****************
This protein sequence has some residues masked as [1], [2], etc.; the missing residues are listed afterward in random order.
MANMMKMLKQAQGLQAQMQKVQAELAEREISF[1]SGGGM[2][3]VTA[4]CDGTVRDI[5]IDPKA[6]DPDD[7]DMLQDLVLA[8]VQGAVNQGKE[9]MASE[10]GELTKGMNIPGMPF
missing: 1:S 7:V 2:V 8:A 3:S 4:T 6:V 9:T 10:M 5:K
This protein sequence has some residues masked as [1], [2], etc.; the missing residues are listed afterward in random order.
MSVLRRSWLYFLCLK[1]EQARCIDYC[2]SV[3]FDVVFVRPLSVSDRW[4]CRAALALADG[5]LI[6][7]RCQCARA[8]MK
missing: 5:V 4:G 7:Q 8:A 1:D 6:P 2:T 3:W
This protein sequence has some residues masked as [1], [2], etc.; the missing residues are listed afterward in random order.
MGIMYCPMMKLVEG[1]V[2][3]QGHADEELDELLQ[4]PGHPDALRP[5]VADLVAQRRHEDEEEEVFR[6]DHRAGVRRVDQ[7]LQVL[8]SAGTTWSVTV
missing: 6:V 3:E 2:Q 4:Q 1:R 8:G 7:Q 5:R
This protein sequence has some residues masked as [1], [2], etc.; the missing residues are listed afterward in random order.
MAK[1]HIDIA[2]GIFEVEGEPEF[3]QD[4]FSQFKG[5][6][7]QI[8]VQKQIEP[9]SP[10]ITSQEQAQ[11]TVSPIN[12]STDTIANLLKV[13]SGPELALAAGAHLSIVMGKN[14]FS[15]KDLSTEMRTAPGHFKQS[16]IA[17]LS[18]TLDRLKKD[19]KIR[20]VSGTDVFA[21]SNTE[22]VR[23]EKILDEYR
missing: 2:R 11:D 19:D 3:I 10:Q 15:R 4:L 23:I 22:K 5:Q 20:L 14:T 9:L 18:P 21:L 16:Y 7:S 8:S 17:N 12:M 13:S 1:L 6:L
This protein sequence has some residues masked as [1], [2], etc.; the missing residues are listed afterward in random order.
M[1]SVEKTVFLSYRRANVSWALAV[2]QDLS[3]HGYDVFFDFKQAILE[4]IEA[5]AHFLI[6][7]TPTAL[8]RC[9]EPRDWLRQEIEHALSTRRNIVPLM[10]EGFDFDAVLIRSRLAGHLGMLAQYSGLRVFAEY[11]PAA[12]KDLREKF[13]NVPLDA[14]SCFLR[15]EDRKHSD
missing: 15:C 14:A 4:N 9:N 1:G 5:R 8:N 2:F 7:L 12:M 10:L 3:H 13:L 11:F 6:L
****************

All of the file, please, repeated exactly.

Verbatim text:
This protein sequence has some residues masked as [1], [2], etc.; the missing residues are listed afterward in random order.
MANMMKMLKQAQGLQAQMQKVQAELAEREISF[1]SGGGM[2][3]VTA[4]CDGTVRDI[5]IDPKA[6]DPDD[7]DMLQDLVLA[8]VQGAVNQGKE[9]MASE[10]GELTKGMNIPGMPF
missing: 1:S 7:V 2:V 8:A 3:S 4:T 6:V 9:T 10:M 5:K
This protein sequence has some residues masked as [1], [2], etc.; the missing residues are listed afterward in random order.
MSVLRRSWLYFLCLK[1]EQARCIDYC[2]SV[3]FDVVFVRPLSVSDRW[4]CRAALALADG[5]LI[6][7]RCQCARA[8]MK
missing: 5:V 4:G 7:Q 8:A 1:D 6:P 2:T 3:W
This protein sequence has some residues masked as [1], [2], etc.; the missing residues are listed afterward in random order.
MGIMYCPMMKLVEG[1]V[2][3]QGHADEELDELLQ[4]PGHPDALRP[5]VADLVAQRRHEDEEEEVFR[6]DHRAGVRRVDQ[7]LQVL[8]SAGTTWSVTV
missing: 6:V 3:E 2:Q 4:Q 1:R 8:G 7:Q 5:R
This protein sequence has some residues masked as [1], [2], etc.; the missing residues are listed afterward in random order.
MAK[1]HIDIA[2]GIFEVEGEPEF[3]QD[4]FSQFKG[5][6][7]QI[8]VQKQIEP[9]SP[10]ITSQEQAQ[11]TVSPIN[12]STDTIANLLKV[13]SGPELALAAGAHLSIVMGKN[14]FS[15]KDLSTEMRTAPGHFKQS[16]IA[17]LS[18]TLDRLKKD[19]KIR[20]VSGTDVFA[21]SNTE[22]VR[23]EKILDEYR
missing: 2:R 11:D 19:D 3:I 10:Q 15:R 4:L 23:I 22:K 5:Q 20:L 14:T 9:L 18:P 21:L 16:Y 7:S 8:S 17:N 12:M 13:S 1:L 6:L
This protein sequence has some residues masked as [1], [2], etc.; the missing residues are listed afterward in random order.
M[1]SVEKTVFLSYRRANVSWALAV[2]QDLS[3]HGYDVFFDFKQAILE[4]IEA[5]AHFLI[6][7]TPTAL[8]RC[9]EPRDWLRQEIEHALSTRRNIVPLM[10]EGFDFDAVLIRSRLAGHLGMLAQYSGLRVFAEY[11]PAA[12]KDLREKF[13]NVPLDA[14]SCFLR[15]EDRKHSD
missing: 15:C 14:A 4:N 9:N 1:G 5:R 8:N 2:F 7:L 12:M 10:L 3:H 13:L 11:F 6:L